It’s sounds like this was a very different vacation. We took a cross country vacation for 6 weeks. Camping with 2 kids, visiting state parks, Indian reservations and majestic sites of interest. It was and is a wonderful way to see many, many states.
    I’m sure is was relaxing to leave the driving to someone else.
    Isn’t it astonishing how little we know when we’re confronted with something we know little about? Smacks ya right in the eye.
    My kids have never forgotten the trip especially our running out of gas with no exit in sight. Strangers took pity on us and invited us to stay with them on their farm. Fed us and everything …. try doing that now-a-days. LOL
    Thank you for popping by my blog and commenting. I look forward to you stories and posts.
    Isadora 😎
    ps: do you mind that I call you aFrank instead of Frank? It sounds much more special. : )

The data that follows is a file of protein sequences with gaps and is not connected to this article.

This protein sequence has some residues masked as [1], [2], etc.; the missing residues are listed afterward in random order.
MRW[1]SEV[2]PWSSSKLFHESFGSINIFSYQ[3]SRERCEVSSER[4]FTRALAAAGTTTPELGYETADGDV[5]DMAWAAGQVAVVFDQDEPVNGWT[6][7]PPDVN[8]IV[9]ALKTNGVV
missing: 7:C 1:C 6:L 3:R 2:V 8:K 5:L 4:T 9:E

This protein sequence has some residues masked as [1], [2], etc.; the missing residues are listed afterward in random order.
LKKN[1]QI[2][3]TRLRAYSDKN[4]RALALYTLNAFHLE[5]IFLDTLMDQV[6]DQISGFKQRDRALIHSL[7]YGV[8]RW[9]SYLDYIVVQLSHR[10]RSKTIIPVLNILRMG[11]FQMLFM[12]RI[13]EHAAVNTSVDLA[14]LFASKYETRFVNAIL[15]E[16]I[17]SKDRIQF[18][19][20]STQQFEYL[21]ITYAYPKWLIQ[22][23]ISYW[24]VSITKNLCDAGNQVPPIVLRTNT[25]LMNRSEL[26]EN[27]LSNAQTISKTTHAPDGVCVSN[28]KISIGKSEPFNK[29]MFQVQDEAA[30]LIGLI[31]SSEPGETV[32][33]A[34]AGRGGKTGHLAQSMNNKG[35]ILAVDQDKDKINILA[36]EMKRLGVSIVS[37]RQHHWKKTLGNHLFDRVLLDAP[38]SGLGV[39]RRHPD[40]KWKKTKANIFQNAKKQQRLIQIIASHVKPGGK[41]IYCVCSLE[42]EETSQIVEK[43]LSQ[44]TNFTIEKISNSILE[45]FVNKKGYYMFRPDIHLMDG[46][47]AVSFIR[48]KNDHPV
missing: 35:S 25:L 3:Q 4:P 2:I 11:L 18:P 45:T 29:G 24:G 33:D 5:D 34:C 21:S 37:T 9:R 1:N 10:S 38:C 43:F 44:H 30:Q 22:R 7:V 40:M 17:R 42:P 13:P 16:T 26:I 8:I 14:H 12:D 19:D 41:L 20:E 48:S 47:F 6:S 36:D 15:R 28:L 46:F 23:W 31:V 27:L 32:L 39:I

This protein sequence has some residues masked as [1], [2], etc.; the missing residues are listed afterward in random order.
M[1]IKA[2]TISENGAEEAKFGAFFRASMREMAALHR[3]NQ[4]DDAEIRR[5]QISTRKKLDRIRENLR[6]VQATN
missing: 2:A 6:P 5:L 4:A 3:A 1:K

Liked by 1 person

    • Carrie,
      It was a good tour … after all, we had only visited 3 of the locations in the past. Some of the things like Mt. Rushmore, Devil’s Tower, etc are things we’ve now seen once – and that’s enough for me.

      Liked by 1 person

  6. Your trip included many wondrous places, some of which I’ve been to, but would enjoy seeing again. Thanks for including the map showing where you went and the tour’s counter clockwise route. Your point about the wide-openess of much of America especially caught my attention. It brought back vivid memories of the magnificent panoramas my wife and I saw in 1976 during our first car trip through the west on our way to Yellowstone National Park.

    Liked by 1 person

  7. Welcome back, traveler! It sounds like a great trip from the glitz of Las Vegas to the wonders of nature. I agree that Americans know far too little about the Native Americans that were here before us. We could start by learning about those even in just our own states. It seems you enjoyed the bus trip. Husband and I are going to try a six-day bus trip next month which will be a first for us. Having someone else drive appeals to us right now.

    Liked by 1 person

    • Jo,
      Greetings. Wow … no kidding about the difference between the Vegas glitz and the natural wonders. Because this was our first bus trip, I have a future post in the works about the positive and negatives of this endeavor … so hopefully I will post it before your trip! Thanks for motivating me to do it!